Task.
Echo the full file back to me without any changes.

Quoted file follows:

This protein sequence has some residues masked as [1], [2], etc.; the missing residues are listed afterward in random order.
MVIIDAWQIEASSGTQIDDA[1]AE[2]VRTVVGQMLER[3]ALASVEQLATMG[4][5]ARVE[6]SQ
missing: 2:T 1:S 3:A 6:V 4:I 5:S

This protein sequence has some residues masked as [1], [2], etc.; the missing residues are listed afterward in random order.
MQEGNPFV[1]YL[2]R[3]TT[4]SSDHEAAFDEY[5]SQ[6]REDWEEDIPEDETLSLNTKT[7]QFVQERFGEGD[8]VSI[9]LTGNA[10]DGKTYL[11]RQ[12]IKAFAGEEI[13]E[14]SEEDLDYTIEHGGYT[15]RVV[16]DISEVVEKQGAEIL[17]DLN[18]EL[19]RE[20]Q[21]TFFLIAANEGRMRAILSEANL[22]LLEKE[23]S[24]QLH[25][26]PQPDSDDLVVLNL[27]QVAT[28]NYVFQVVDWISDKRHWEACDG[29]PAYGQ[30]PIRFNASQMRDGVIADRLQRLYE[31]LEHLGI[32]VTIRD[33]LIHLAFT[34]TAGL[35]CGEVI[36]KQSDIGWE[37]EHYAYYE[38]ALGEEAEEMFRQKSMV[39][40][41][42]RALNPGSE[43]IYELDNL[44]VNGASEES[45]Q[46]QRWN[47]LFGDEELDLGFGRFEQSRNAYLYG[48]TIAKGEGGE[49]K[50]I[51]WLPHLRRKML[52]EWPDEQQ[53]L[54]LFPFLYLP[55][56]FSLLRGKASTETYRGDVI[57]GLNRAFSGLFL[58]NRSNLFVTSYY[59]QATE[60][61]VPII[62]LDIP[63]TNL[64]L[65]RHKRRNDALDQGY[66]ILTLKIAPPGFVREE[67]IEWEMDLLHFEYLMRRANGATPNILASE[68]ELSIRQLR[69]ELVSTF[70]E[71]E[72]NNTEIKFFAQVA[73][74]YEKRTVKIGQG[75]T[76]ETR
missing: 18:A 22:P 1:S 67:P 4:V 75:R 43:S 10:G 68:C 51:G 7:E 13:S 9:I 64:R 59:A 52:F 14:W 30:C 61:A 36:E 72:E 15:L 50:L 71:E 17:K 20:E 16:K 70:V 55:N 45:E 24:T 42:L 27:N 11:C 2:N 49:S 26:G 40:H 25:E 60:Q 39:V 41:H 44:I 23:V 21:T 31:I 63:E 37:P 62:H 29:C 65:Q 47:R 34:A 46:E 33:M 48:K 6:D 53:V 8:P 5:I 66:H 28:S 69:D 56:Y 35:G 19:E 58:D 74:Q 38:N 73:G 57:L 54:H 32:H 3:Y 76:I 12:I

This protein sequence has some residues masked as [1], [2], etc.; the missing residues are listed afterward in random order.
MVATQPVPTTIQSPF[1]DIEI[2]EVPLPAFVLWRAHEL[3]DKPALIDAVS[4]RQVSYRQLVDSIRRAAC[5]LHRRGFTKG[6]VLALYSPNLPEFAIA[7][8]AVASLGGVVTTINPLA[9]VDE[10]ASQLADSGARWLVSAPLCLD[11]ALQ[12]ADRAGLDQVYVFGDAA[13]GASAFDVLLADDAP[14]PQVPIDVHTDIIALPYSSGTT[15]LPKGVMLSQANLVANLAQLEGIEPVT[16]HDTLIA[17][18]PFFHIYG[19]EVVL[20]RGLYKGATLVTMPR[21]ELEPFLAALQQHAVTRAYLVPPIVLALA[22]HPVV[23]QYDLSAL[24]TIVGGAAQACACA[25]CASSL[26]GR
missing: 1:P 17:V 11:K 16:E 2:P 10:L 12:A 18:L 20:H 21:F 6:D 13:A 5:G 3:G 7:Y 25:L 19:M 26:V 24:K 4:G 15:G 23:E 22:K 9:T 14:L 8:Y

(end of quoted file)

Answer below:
This protein sequence has some residues masked as [1], [2], etc.; the missing residues are listed afterward in random order.
MVIIDAWQIEASSGTQIDDA[1]AE[2]VRTVVGQMLER[3]ALASVEQLATMG[4][5]ARVE[6]SQ
missing: 2:T 1:S 3:A 6:V 4:I 5:S

This protein sequence has some residues masked as [1], [2], etc.; the missing residues are listed afterward in random order.
MQEGNPFV[1]YL[2]R[3]TT[4]SSDHEAAFDEY[5]SQ[6]REDWEEDIPEDETLSLNTKT[7]QFVQERFGEGD[8]VSI[9]LTGNA[10]DGKTYL[11]RQ[12]IKAFAGEEI[13]E[14]SEEDLDYTIEHGGYT[15]RVV[16]DISEVVEKQGAEIL[17]DLN[18]EL[19]RE[20]Q[21]TFFLIAANEGRMRAILSEANL[22]LLEKE[23]S[24]QLH[25][26]PQPDSDDLVVLNL[27]QVAT[28]NYVFQVVDWISDKRHWEACDG[29]PAYGQ[30]PIRFNASQMRDGVIADRLQRLYE[31]LEHLGI[32]VTIRD[33]LIHLAFT[34]TAGL[35]CGEVI[36]KQSDIGWE[37]EHYAYYE[38]ALGEEAEEMFRQKSMV[39][40][41][42]RALNPGSE[43]IYELDNL[44]VNGASEES[45]Q[46]QRWN[47]LFGDEELDLGFGRFEQSRNAYLYG[48]TIAKGEGGE[49]K[50]I[51]WLPHLRRKML[52]EWPDEQQ[53]L[54]LFPFLYLP[55][56]FSLLRGKASTETYRGDVI[57]GLNRAFSGLFL[58]NRSNLFVTSYY[59]QATE[60][61]VPII[62]LDIP[63]TNL[64]L[65]RHKRRNDALDQGY[66]ILTLKIAPPGFVREE[67]IEWEMDLLHFEYLMRRANGATPNILASE[68]ELSIRQLR[69]ELVSTF[70]E[71]E[72]NNTEIKFFAQVA[73][74]YEKRTVKIGQG[75]T[76]ETR
missing: 18:A 22:P 1:S 67:P 4:V 75:R 43:S 10:G 68:C 51:G 7:E 13:S 9:I 64:R 59:A 52:F 14:W 30:C 61:A 36:E 72:E 15:L 50:L 71:E 17:K 20:E 16:K 70:V 55:N 45:E 24:T 42:L 27:N 11:C 2:N 49:S 26:G 40:H 25:E 60:Q 39:V 41:H 44:I 23:V 21:T 31:I 63:E 37:P 62:H 29:C 65:Q 47:R 34:A 46:E 33:M 48:K 6:D 53:V 8:P 5:I 66:H 28:S 69:D 56:Y 35:G 19:E 58:D 74:Q 38:N 73:G 57:L 54:H 32:H 3:Y 76:I 12:I

This protein sequence has some residues masked as [1], [2], etc.; the missing residues are listed afterward in random order.
MVATQPVPTTIQSPF[1]DIEI[2]EVPLPAFVLWRAHEL[3]DKPALIDAVS[4]RQVSYRQLVDSIRRAAC[5]LHRRGFTKG[6]VLALYSPNLPEFAIA[7][8]AVASLGGVVTTINPLA[9]VDE[10]ASQLADSGARWLVSAPLCLD[11]ALQ[12]ADRAGLDQVYVFGDAA[13]GASAFDVLLADDAP[14]PQVPIDVHTDIIALPYSSGTT[15]LPKGVMLSQANLVANLAQLEGIEPVT[16]HDTLIA[17][18]PFFHIYG[19]EVVL[20]RGLYKGATLVTMPR[21]ELEPFLAALQQHAVTRAYLVPPIVLALA[22]HPVV[23]QYDLSAL[24]TIVGGAAQACACA[25]CASSL[26]GR
missing: 1:P 17:V 11:K 16:E 2:P 10:L 12:A 18:L 20:H 21:F 6:D 13:A 5:G 3:G 7:Y 25:L 19:M 26:V 24:K 4:G 15:G 23:E 22:K 9:T 14:L 8:Y